Off-year elections bring big changes locally, nationally


Nick Viveiros

Supporters of City Councilor- elect Linda Pereira watch election results come in at TA Resturaunt in Fall River, Massachusetts

Across the Bay State and the nation, many voters took to the polls last night in what proved to be an important off-year election.

In Boston, new faces were guaranteed to appear on the Boston City Council after Tim McCarthy, Josh Zakim and Mark Ciommo chose not to seek re-election. They will be replaced by Ricardo Arroyo, Kenzie Bok and Liz Breadon, according to UniversalHub. 

Arroyo is the son of one former city councilor and brother of another. Breadon, an Oak Square activist, was running for office for the first time. Incumbents Lydia Edwards, Ed Flynn, Frank Baker, Andrea Campbell, Matt O’Malley and Kim Janey all held on to their seats.

In Fall River, the race to watch was for mayor. Currently under federal indictment, Mayor Jasiel F. Correia (D) announced last month that he was taking a leave of absence, but not before qualifying in the preliminary election to be on the ballot Tuesday alongside former School Committee member and high school principal Paul Coogan. City Administrator Cathy Ann Viveiros, who had run for mayor five times previously, announced a write-in bid. 

Coogan beat Viveiros and Correia, garnering 10,653 votes to 1,756 write-ins including votes for Viveiros, and Correia’s 1,002 votes, per unofficial results.

In Kentucky, Attorney General Andy Beshear (D) ousted incumbent Matt Bevin (R) 48.9% to 48.7%, according to The New York Times.

“People are hungry for a governor that listens more than he talks and solves more problems than he creates,” Beshear told NBC Lexington earlier Tuesday. Bevin was well-aligned with President Trump, who stumped for Bevin on the campaign trail.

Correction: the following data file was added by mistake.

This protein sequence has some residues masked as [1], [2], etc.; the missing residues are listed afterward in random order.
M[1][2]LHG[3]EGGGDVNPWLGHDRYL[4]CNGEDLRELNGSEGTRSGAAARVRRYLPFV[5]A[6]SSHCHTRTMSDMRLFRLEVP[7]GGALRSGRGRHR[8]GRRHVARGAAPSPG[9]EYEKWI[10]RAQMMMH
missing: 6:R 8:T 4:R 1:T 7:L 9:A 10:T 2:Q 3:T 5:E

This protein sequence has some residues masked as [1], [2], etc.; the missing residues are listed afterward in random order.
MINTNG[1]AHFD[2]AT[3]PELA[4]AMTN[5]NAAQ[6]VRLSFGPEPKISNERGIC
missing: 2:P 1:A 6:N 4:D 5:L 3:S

In Virginia, control of both the commonwealth’s Senate and House of Delegates was up for grabs. At press time, the Democrats held 22 of the 40 State Senate seats, stripping the Republican Party of its majority in the chamber. They hold 53 of the 100 House of Delegates seats, winning a majority in that chamber, as well, according to The New York Times.

The election was viewed by many pundits as important not only because of Virginia’s importance as a swing state, but because of a long-forgotten amendment to the Constitution. It is expected that, under Democratic control, the legislature of Virginia will move to ratify the Equal Rights Amendment, setting up a showdown over its ratification. Only one more state’s support is necessary for ratification.

Mississippi also held gubernatorial elections on Tuesday, although the results were far less consequential. Republican Tate Reeves is projected to win with almost 55% of the vote.

The election was seen as a potential bellwether headed into next year’s presidential race.

“The 2019 elections allow us to take the country’s temperature ahead of the knock-down, drag-out clash of 2020,” said Nathaniel Rakich and Geoffrey Skelley of Nate Silver’s FiveThirtyEight.